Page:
Young Utah Voters Discuss Why They Are Turning Out This Election
Election day is right around the corner. For many college students, this year’s election is their first time voting for the president of the United States.
Hannah Waddell, a junior at Dixie State University, said she considers voting in the 2020 presidential election a privilege.
“A lot of people have fought for us, especially women, to be able to vote," Waddell said. "I think that exercising that right is important, especially if we want our generation to be heard and want changes and reformation then we need to get up and fight for it.”
Gavin Young, a sophomore from Dixie State, agreed with Waddell.
“I do feel like it is important to vote because we’re basically choosing who determines our future and how our communities are run whether on a big scale, like the president, or a smaller scale like the city of St. George," Young said. "We want people who will be the most effective in our area.”
Utah is the state with the nation's youngest average population-- which means a lot of young voters. In the 2016 presidential election, 26.8 percent of Utah voters were between the ages 18 and 29 while the national average was 21.6 percent.
Despite the importance students like Young and Waddell place on voting, the voting rates for Utahns between the ages of 18 and 29 have a history of lagging, according to data from the Hinckley Institute of Politics at the University of Utah.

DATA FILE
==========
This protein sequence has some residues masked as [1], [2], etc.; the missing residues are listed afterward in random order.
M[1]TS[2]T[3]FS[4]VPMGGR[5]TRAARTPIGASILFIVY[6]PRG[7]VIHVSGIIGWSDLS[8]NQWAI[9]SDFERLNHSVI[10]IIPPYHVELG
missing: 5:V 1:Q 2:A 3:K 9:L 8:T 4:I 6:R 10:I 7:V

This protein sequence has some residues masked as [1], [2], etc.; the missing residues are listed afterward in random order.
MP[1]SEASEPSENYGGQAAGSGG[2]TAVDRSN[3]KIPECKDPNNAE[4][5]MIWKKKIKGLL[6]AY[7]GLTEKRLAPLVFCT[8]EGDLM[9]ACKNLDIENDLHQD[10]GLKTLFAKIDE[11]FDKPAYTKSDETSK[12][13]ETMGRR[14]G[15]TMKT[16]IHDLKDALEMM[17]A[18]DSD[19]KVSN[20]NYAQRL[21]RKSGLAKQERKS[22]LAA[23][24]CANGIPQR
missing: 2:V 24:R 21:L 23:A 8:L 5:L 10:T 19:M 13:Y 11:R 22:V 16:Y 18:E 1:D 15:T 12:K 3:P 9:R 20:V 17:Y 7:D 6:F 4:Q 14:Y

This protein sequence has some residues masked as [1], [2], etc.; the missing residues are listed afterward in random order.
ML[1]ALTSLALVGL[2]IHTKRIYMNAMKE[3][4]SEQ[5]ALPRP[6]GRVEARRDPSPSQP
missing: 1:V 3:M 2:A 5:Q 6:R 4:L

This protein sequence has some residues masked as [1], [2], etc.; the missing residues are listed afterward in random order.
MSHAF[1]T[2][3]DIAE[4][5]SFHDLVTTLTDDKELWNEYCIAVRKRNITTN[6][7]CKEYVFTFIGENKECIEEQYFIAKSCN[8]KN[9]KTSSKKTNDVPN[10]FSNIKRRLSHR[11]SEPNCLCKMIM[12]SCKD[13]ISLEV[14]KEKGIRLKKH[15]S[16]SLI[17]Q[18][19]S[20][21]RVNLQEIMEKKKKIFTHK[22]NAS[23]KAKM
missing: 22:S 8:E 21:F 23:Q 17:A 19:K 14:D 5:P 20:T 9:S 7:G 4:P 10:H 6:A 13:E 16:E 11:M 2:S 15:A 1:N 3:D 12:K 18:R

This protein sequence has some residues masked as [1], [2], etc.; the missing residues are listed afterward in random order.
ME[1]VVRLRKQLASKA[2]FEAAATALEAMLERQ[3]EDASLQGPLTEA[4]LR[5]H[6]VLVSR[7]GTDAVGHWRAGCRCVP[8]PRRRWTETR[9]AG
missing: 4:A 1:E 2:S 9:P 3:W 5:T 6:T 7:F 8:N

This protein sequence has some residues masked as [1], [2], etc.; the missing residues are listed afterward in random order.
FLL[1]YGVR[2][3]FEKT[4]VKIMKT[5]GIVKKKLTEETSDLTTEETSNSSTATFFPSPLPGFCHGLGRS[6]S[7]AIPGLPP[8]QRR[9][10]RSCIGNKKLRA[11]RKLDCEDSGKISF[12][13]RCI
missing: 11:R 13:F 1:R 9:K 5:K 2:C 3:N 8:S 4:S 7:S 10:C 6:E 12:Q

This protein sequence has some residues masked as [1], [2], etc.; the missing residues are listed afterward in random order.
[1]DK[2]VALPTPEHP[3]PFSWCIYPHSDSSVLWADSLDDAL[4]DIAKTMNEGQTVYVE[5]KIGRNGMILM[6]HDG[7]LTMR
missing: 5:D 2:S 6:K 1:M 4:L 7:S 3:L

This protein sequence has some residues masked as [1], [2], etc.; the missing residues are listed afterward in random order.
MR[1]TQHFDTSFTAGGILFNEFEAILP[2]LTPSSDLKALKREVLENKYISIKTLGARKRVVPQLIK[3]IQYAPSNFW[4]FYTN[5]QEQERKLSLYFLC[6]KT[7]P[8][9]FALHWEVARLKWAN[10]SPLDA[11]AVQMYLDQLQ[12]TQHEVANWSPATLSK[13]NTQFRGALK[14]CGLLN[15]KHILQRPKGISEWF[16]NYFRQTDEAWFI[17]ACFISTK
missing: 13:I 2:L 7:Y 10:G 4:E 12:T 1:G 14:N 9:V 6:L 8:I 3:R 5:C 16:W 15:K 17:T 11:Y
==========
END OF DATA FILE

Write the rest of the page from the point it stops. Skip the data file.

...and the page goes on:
If young adults don’t consider themselves political, this could be one reason they choose not to vote, but Southern Utah University freshman Kayley Bucklee said she doesn’t think that should keep students from registering and casting their ballot.
“I’m not really interested, but I’m planning on voting because if you don’t vote, it’s just not a good idea," Bucklee said. "Participate somehow.”
According to a recent article in the Deseret News, experts are predicting that like most election cycles, the young electorate could be a deciding factor this year.
The issue is, do student’s even know that they have this much impact on the final results?
Shelby Brown, the president of Women in Politics club at Utah State University, said for her, the answer is “yes.” This is the first time she will be voting in a presidential election and she said she knows how vital her vote is.
“I care about the election a lot," Brown said. "I think just maintaining our democracy and having a good voter turnout is very important, but I think that comes from how my family always emphasised how izmportant voting was.”
To register to vote as a resident in Utah visit Vote.Utah.gov.